Fiscal deficit 2019: India's fiscal deficit in the first two months of the financial year 20118-19 reached a whopping 55.3%, yet lower than previous year's 68.3% mainly on account of robust growth in the indirect tax collections.
Fiscal deficit 2019: India’s fiscal deficit in the first two months of the financial year 20118-19 reached a whopping 55.3%, yet lower than previous year’s 68.3% mainly on account of robust growth in the indirect tax collections, which helped in offsetting higher oil import bill, experts said. India reported a fiscal deficit of Rs 3.45 trillion ($50.37 billion) during April-May period or 55.3% of the budgeted target.
Net tax receipts in the first two months were Rs 1.02 trillion, the government data showed. “Fiscal deficit for April-May 2018 recorded a welcome Y-o-Y decline on the back of robust growth in indirect tax and non-tax revenues and near stagnant revenue spending, allowing for a healthy rise in capital expenditure in the early part of the year,” Aditi Nayar, Principal Economist, ICRA told FE Online.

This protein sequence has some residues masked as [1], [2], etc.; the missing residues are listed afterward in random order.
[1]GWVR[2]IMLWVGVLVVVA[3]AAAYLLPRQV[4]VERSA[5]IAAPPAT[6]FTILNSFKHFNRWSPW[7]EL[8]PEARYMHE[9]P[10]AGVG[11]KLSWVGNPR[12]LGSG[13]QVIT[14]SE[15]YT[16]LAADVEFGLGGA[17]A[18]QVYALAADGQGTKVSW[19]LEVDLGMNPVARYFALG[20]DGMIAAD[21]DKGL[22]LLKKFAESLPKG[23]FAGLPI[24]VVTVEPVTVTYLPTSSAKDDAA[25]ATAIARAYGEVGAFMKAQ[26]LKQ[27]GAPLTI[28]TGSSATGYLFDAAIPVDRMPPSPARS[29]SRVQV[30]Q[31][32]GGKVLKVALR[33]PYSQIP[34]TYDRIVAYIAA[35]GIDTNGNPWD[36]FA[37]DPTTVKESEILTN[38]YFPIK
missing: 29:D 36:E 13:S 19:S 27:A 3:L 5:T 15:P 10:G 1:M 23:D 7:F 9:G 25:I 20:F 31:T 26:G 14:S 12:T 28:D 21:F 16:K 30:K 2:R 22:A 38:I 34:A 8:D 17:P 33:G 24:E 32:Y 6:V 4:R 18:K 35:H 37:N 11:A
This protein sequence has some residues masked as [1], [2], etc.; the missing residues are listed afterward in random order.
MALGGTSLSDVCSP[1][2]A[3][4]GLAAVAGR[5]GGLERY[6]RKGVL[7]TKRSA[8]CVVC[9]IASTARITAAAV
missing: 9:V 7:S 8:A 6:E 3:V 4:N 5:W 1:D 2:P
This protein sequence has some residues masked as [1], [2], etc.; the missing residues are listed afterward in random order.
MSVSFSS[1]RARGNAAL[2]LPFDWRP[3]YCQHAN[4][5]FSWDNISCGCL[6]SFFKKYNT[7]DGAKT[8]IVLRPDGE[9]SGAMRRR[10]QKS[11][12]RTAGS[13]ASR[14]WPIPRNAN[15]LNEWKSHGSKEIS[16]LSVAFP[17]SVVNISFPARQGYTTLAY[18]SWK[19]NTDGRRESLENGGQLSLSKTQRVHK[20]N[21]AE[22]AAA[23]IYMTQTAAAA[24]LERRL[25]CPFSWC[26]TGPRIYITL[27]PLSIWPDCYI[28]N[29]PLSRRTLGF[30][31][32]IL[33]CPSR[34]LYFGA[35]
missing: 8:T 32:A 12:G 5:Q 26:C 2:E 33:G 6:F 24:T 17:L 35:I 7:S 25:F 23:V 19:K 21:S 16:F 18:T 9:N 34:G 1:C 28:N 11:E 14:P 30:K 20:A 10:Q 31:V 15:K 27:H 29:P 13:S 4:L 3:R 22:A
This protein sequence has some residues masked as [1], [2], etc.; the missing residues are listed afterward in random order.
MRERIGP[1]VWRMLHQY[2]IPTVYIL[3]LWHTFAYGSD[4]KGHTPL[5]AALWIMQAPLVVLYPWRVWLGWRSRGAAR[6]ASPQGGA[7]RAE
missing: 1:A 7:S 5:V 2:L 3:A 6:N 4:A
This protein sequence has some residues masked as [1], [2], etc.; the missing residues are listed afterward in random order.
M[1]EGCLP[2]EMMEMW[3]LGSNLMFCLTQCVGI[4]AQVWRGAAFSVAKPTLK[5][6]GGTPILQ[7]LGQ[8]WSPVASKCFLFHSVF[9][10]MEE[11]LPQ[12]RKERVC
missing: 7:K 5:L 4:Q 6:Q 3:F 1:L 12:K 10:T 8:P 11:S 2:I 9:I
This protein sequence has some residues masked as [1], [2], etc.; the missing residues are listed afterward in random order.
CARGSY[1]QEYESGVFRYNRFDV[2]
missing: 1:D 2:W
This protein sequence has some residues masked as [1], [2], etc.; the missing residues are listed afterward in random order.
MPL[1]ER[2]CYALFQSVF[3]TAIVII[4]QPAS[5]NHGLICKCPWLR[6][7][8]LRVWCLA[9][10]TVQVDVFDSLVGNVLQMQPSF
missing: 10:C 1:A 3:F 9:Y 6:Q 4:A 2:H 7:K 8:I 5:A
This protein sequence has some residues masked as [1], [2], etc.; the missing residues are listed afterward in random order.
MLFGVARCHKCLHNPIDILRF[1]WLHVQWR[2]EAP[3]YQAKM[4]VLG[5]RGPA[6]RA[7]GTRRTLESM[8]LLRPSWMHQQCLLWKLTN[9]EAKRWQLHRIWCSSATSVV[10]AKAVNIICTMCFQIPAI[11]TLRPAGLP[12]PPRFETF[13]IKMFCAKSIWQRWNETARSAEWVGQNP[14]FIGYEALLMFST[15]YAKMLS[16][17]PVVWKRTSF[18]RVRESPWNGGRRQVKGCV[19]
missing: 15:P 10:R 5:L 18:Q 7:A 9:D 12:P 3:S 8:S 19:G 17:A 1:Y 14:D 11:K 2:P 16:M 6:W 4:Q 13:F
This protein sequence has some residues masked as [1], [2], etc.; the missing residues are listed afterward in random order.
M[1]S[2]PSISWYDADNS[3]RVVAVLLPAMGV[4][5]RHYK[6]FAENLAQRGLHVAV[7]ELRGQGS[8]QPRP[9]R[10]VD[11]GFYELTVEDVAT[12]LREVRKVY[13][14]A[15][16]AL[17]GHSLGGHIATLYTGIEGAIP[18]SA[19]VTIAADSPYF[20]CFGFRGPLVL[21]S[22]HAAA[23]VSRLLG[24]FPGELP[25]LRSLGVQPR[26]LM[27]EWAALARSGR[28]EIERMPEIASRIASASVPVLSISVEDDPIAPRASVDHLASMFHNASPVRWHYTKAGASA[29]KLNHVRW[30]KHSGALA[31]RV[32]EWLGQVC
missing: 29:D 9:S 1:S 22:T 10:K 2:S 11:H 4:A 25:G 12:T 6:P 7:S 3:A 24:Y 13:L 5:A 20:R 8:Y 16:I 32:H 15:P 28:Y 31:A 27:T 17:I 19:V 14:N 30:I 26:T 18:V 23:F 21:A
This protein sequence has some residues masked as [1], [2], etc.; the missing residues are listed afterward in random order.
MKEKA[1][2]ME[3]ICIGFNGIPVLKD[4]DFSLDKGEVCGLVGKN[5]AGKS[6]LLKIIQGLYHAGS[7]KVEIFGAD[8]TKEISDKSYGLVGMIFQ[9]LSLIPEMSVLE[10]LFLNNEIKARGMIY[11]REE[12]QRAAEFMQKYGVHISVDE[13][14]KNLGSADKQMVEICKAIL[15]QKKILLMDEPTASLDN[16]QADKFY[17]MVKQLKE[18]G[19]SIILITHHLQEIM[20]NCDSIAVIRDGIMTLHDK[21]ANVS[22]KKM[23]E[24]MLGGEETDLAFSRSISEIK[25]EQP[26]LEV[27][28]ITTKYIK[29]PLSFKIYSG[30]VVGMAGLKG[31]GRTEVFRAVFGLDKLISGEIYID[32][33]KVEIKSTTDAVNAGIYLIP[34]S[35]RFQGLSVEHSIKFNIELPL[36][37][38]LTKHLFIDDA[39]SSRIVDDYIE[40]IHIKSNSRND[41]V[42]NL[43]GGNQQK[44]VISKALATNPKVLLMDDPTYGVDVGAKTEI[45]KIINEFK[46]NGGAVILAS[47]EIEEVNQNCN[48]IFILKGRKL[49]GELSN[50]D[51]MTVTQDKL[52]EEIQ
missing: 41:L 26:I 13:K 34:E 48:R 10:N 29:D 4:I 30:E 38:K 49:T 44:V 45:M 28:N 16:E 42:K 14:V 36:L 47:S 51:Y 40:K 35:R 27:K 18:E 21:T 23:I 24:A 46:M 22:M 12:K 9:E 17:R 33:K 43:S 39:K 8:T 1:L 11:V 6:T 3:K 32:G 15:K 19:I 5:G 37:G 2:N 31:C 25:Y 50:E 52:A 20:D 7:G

The GST collections touched Rs 7.41 lakh crore in August 2017- March 2018 period, averaging around Rs 92,600 crore. In the month of March, the GST collections even crossed Rs 1 lakh crore mark on the back of year-end accruals.
The Narendra Modi government has vowed to trim the fiscal deficit to 3.3% of the total budget and reiterated the same several times in last few days. Even Prime Minister Narendra Modi recently said that the government is committed to its 3.3% fiscal deficit target despite 2019 being an election year. In the FY18, the government met its revised 3.5% fiscal deficit target.
While the fiscal data so far seem comforting, Aditi Nayar warns that the adequacy of the budgeted outlays for the proposals introduced in the Union Budget for FY2019 such as MSPs and the National Health Protection Scheme (ModiCare), fuel and other subsidies, and bank recapitalisation, would affect the fiscal space for spending over the course of the year.
A Moody’s Investors Service report said that 3.3% fiscal deficit target is not unachievable at the end of the year if the government prunes some of its capital expenditure. “India may stick to the estimated fiscal deficit of 3.3 per cent of GDP and even cut capital expenditure to offset any slippage from the budgeted target,” the firm had said.